in STEMGeeks2 years ago (edited)


Ever noticed how catastrophic events always happen when we least expect them?

A few months ago we saw the biggest global shipping delay in history.

The Ever Given vessel blockage literally brought global shipping to a standstill. 

Nobody could have anticipated this.

And yet, the stranded vessel held up an estimated $9.6bn of global trade each day it was blocked.

So what’s my point?

Business crippling incidents like this always happen when we least expect it.

And it got me thinking…

This is exactly the same with cyber-attacks.

You see, many businesses bury their heads in the sand hoping it’ll never happen to them.

So they wait and they wait and nothing happens.

Until it one day out of the blue, it does…

And then, it’s too late.

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It can literally cost businesses hundreds of thousands (and in some cases millions) of dollars in lost profit and reputation damage.

I’ve seen this happen to so many businesses.

The worst bit is, most of these major incidents could have been avoided.

And when it comes to cyber-attacks, the numbers are increasing.

According to a study by Deep Instinct, in 2020 malware attacks increased 358% while ransomware attacks increased 435%.

And according to Cybercrime Magazine, the overall impact is predicated to inflict damage of $6 trillion USD globally in 2021 and is set to rise to $10.5 trillion USD by 2025.

So here’s the thing…

Don’t wait for an ‘Ever Given’ level cyber attack to destroy your business.

If you want to safeguard your business with bulletproof cybersecurity, then get in touch today.

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Posted from my blog with Exxp :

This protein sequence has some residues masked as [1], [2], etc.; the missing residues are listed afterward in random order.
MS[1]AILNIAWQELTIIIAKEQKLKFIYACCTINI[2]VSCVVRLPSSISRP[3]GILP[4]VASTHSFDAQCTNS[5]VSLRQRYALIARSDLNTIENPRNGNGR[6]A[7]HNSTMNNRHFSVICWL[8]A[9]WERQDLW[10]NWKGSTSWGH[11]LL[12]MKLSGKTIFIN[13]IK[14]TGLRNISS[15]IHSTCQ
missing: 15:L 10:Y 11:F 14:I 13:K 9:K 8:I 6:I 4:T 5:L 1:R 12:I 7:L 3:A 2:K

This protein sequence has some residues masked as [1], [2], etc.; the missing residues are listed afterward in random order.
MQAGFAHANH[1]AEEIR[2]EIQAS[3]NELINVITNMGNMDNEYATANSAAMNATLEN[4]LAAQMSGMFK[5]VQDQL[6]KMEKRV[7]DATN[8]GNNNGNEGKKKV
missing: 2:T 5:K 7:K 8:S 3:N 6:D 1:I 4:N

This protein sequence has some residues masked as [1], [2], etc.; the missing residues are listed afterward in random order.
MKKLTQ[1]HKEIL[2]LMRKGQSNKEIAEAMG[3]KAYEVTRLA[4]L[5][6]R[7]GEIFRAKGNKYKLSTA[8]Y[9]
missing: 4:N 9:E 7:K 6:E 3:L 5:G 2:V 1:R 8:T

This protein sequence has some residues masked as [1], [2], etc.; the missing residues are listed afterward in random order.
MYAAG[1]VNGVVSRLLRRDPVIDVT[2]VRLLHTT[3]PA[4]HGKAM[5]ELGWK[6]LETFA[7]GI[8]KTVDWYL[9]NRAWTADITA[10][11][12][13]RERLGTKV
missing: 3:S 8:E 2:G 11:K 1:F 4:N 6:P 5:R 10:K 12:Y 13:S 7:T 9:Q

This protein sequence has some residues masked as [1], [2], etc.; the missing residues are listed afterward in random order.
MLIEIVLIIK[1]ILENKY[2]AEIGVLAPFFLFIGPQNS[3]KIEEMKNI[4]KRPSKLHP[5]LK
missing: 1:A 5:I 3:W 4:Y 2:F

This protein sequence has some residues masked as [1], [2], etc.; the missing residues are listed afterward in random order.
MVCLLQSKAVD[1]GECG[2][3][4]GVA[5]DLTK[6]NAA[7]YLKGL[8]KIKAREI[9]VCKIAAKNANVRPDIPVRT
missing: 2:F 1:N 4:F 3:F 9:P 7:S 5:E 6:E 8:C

How are you doing with the news about cyber attacks in the United States? In the Russian Federation, the news yesterday reported that the United States accused Russian hackers of another attack and extortion of funds. The Russian government denies this.

I believe that groups of people-extortionists do not have state identification. Another thing is if it is done by the special services of a country deliberately against another state. This is already a diversion, a war.

I am not sure it is really news to many of us in the IT profession. I think it is news now because it is hitting areas (food, fuel, transit, etc.) that affect everyday people at an everyday level.

That is the thing with cybercrime of this nature, it would be somewhat hard to trace if the crime is even backed by nation-states, corporate/industry competitors, or other.

I just wanted to say that the governments of states with such statements impose on the citizens of their country the image of a specific enemy. And it does not matter which country's government is meant in this case.

You can buy insurance for business interruption and cyber risk. I guess with any insurance if you managed the risk well you can often get a better deal. Just think of why insurance companies ask if you have deadlocks on your windows, equally I would expect them to ask what cyber protection you have as well.

Just some food for thought.

In this case, the firm can organize a cyberattack through a front company to get insurance. But at the same time, the company will not suffer serious losses.
I have not heard that the Russian Federation offers insurance services against cyber attacks. To check the hacking of the system, the insurance company must have a professional staff of hackers.

In this case, the firm can organize a cyberattack through a front company to get insurance. But at the same time, the company will not suffer serious

This is a possibility, but most small businesses, the target of this article, are not going to sabotage themselves like this.

Yes, cyber insurance is something, but for SMBs that insurance can be very expensive and cost-prohibitive, especially if they are already carrying several other levels of insurance to manage risk (think small medical practices). It also doesn't repair the reputation and trust lost for that SMB.

You bring up a great point though, which is what I try to tell clients all the time, solutions are not always technical, they are not always administrative (policy/process). They are oftentimes a combination of both, plus people.